For a child or an adult to be successful in life and school it is essential to determine what his/her strengths and weaknesses are to be able to provide any needed support and accommodations. A psychological assessment determines where someone is struggling with the purpose of using that knowledge to help that person do well at life.
Understand the Underlying Issues
A psychoeducational assessment provides clarity by addressing underlying issues as to why an adult or child isn’t able to achieve to a level expected or why they are struggling with certain subjects. You can’t help or fix something until you are able to understand what isn’t working. These individuals are often labelled as disruptive, unmotivated, not hardworking, and this can have adverse effects on self-esteem and overall wellbeing.
An assessment can help optimize learning and performance and provide concrete steps to improve the level of achievement. It can help provide a roadmap to mitigate weaknesses by becoming aware of the need for special accommodations and build on assets resulting in long-lasting future success.
Help Access Support
Many educational and workplace supports are not available without a clear diagnosis. The results of the assessment can be shared educators and employers to make them informed of the need for specific accommodations.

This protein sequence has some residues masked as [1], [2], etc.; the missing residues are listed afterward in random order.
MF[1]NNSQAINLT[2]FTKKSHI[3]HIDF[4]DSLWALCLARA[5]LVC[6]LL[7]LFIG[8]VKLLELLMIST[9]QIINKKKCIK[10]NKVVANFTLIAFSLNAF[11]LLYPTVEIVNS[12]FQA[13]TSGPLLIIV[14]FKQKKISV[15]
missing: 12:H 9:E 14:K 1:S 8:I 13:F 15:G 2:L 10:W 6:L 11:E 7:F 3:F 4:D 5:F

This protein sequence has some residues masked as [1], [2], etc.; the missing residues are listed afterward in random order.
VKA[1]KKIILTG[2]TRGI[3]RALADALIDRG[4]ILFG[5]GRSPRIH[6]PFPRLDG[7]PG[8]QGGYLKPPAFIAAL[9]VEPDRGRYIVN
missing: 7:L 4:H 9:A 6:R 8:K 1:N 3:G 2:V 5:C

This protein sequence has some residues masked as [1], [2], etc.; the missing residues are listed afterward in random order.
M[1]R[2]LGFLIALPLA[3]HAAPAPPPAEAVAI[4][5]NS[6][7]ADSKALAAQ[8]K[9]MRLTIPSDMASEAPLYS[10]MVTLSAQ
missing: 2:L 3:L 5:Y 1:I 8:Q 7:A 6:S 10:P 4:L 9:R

What is a Psychoeducational Assessment?
Psychoeducational assessments evaluate “psychological functioning.” In this case, psychological functioning means intellectual abilities and cognitive skills such as attention.
It is important to understand how a person solves problems, learns, and retains information because untreated barriers to this can have a major impact on the quality of one’s life. In addition to this a psychological assessment can diagnose a learning disability, developmental disability, attention deficit hyperactivity disorder (ADHD), as well as put a name to any behavioural/social/emotional or psychological problems.
A psychoeducational assessment is conducted by a registered psychologist, psychometrists and psychological associates and results in comprehensive suggestions for helping with issues at home and school.
Typical Parts of a Comprehensive Psychoeducational Assessment: